While observing red-bellied piranhas swimming around the tank and competing for food, the researchers noted that the fish produced three distinct combative sounds.
Credit: U.S. Geological Survey | usgs.gov
Piranhas are already feared for their sharp teeth and meat-eating ways, and now a ferocious "bark" can be added to the list. Aggressive red-bellied piranhas produce bark-like sounds to scare off other piranhas, a new study shows.
Researchers from the University of Liège, Belgium, had noticed that red-bellied piranhas (Pygocentrus nattereri) make barking noises when they are picked up by humans. To figure out why and how, the team suspended a hydrophone into a tank containing piranhas and recorded any sounds they made throughout the day. They also filmed the fish so that they could later match up the sound recording with the film footage. [Image Gallery: Freaky Fish]
The recordings showed that the fish were generally silent and non-combative. As soon as one was confronted by another, however, silence turned to barking.
While observing the piranhas swimming around the tank and competing for food, the researchers noted that the fish produced three distinct combative sounds. The first was a bark-like noise that they made during so-called frontal displays, when two piranhas would swim rapidly toward each other and remain face to face. "This sound could therefore be interpreted as a warning signal during an intimidation phase between two individuals," the researchers write in the current issue of the Journal of Experimental Biology.
This was the same barking that the piranhas produced when picked up by the researchers.
The second was described as a short, drum-like percussive sound that the fish produced when fighting over food and circling its opponent. The third noise was described as a softer "croaking" sound that they made with their jaws when snapping at each other.
Previous research had found that piranhas produce noises using muscles attached to their swim bladders, but scientists weren't sure how the swim bladder was involved in sound production. To find out, study researcher Eric Parmentier and his team stimulated the red-bellied piranhas' swim-bladder muscles to contract.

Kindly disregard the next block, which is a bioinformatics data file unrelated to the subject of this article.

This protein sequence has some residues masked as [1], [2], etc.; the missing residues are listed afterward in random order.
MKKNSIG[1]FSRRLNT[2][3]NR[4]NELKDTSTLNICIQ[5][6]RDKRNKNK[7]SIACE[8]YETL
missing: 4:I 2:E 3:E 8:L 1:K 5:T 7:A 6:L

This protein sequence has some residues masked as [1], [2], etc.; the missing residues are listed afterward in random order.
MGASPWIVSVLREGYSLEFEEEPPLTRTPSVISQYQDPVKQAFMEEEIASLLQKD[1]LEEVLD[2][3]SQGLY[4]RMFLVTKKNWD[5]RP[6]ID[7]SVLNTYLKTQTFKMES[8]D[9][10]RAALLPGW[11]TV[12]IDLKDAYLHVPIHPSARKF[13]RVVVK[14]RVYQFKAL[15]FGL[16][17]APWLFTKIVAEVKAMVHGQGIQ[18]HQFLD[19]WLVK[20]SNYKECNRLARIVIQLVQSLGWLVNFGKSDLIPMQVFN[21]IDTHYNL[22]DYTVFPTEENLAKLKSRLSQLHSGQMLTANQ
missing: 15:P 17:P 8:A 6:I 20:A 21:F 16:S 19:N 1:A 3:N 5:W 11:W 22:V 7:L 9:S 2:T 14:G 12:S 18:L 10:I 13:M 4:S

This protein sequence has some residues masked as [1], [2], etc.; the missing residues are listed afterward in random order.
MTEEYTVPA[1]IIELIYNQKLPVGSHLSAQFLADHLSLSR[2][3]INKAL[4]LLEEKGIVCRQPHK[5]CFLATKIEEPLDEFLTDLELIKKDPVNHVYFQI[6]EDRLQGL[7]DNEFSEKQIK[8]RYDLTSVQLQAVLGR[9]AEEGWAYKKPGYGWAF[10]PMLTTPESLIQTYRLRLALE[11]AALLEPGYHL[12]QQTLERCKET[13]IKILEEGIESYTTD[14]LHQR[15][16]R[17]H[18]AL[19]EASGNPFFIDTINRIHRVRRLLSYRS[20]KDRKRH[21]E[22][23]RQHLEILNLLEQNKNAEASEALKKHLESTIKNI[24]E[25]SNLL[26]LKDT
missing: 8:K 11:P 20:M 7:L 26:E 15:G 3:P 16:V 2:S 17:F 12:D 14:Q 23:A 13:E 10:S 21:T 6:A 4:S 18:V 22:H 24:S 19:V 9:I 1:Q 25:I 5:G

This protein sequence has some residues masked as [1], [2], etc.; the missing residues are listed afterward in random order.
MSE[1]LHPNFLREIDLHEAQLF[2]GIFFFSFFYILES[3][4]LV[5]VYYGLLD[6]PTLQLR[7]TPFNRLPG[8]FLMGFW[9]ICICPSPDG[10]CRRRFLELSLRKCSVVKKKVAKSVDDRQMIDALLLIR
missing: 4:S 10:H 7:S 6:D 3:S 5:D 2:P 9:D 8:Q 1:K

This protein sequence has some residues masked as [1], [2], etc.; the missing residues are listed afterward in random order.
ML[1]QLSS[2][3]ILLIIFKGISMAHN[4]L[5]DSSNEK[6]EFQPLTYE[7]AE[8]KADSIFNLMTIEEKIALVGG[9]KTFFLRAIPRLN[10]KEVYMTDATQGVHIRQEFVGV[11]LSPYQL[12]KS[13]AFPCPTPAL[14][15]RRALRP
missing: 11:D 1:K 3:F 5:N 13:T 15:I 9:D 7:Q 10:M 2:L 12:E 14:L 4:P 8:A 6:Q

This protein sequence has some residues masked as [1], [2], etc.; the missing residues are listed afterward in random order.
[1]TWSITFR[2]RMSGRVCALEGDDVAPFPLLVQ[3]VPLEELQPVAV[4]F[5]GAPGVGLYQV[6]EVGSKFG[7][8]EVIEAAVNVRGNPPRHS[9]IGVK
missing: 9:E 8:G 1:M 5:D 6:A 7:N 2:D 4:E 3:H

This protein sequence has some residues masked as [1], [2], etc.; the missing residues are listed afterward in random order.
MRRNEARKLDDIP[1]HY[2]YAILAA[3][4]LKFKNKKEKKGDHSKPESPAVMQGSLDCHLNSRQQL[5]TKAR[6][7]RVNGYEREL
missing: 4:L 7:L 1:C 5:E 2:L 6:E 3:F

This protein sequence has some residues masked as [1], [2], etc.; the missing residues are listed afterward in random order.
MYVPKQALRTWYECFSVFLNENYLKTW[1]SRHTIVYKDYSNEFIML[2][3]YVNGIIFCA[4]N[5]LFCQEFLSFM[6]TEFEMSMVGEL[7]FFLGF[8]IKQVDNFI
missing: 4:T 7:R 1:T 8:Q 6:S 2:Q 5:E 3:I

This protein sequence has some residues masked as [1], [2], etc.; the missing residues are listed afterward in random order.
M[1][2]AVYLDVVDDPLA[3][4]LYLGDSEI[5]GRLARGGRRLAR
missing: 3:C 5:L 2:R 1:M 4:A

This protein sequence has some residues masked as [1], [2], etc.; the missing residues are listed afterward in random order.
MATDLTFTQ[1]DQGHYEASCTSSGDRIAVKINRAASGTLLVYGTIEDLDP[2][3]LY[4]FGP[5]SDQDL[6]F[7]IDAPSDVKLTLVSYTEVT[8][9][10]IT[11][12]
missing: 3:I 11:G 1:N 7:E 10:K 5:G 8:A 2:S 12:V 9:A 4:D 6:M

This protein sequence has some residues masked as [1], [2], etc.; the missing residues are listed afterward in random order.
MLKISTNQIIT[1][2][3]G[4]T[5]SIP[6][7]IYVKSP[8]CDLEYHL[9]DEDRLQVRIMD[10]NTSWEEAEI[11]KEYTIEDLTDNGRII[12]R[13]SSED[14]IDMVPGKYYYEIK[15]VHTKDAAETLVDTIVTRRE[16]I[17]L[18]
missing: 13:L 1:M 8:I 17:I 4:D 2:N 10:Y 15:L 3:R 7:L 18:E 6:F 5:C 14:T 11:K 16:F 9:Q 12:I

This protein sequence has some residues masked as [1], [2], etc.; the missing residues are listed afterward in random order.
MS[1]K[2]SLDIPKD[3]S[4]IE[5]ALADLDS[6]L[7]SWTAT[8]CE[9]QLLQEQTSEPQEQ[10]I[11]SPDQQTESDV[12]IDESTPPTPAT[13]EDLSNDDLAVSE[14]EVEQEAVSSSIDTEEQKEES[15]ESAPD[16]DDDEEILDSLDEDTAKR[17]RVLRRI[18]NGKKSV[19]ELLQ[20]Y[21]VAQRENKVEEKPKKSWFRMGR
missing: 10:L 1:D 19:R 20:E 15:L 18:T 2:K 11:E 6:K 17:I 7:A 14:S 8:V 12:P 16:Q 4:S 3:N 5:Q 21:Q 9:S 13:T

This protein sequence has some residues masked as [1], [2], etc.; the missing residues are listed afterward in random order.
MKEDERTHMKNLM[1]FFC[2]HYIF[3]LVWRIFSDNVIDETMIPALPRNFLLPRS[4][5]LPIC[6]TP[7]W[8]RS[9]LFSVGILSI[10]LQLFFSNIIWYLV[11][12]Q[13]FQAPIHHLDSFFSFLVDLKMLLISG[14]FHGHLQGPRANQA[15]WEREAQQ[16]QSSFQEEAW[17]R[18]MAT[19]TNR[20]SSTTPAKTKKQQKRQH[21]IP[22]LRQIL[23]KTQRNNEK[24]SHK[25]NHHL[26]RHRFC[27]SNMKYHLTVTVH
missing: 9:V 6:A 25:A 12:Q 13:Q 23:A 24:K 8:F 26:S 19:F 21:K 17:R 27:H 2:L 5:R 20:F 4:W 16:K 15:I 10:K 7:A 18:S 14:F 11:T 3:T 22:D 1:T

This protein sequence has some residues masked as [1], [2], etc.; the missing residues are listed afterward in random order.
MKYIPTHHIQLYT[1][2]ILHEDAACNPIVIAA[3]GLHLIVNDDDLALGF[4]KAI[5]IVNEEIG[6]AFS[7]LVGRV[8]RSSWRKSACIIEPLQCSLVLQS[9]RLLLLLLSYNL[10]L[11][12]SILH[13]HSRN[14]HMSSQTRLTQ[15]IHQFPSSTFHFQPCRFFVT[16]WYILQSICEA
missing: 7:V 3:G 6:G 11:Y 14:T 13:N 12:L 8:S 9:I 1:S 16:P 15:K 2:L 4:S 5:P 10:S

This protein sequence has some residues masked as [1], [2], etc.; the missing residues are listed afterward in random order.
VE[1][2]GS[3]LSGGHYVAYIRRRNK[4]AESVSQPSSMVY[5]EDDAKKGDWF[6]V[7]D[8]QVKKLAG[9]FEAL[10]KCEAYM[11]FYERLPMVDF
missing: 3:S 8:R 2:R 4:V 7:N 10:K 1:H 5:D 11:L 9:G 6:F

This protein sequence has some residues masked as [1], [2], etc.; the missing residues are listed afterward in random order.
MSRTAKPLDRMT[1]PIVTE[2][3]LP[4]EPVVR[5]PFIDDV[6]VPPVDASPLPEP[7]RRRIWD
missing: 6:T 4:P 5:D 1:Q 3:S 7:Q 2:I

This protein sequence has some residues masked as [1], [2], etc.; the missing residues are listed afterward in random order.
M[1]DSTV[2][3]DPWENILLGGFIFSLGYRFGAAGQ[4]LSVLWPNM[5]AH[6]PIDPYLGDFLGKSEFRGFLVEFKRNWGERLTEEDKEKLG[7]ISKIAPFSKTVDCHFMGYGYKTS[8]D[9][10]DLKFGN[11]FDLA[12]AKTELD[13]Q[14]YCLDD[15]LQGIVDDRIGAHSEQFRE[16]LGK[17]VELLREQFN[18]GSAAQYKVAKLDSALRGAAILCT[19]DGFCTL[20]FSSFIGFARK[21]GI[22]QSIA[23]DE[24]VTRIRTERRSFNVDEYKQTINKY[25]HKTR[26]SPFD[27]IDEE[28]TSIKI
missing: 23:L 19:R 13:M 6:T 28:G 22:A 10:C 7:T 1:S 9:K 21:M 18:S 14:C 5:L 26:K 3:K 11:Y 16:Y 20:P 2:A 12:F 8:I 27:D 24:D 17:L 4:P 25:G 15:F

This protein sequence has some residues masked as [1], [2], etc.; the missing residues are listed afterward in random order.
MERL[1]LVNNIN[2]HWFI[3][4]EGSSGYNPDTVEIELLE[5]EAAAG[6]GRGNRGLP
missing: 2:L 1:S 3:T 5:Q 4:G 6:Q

Results showed that the swim bladder stopped vibrating as soon as the muscles finished contracting. This meant that the muscles were directly driving the swim bladder's vibrations, the researchers said. The frequency, or pitch, of the bark and drum sounds was determined by the muscles' contraction, not by any resonant properties of the swim bladder itself.
While the well-fed piranhas were generally peaceful, they occasionally attacked each other and even nipped at the researchers' fingers.
"We both visited the hospital because we were bitten, and Sandie's finger was nearly cut in half," Parmentier said, referring to his colleague Sandie Millot, in a statement.
Even so, the Encarta encyclopedia and other sources note that tales of vicious attacks on humans are mythical. The fish are known instead to eat worms and small fish.
"There are no documented human deaths from piranha attacks," according to the Encarta. "A common feeding behavior is to nip off parts of the fins or scales from other types of fish. This cropping tactic allows the victim to survive and regrow the injured parts, providing a kind of renewable food resource for piranhas."
Parmentier said the researchers now aim to study whether the fish are vocal when mating. They may have to travel to the piranhas' native waters of Brazil to find out, since the fish are not prone to reproduce in a tank setting.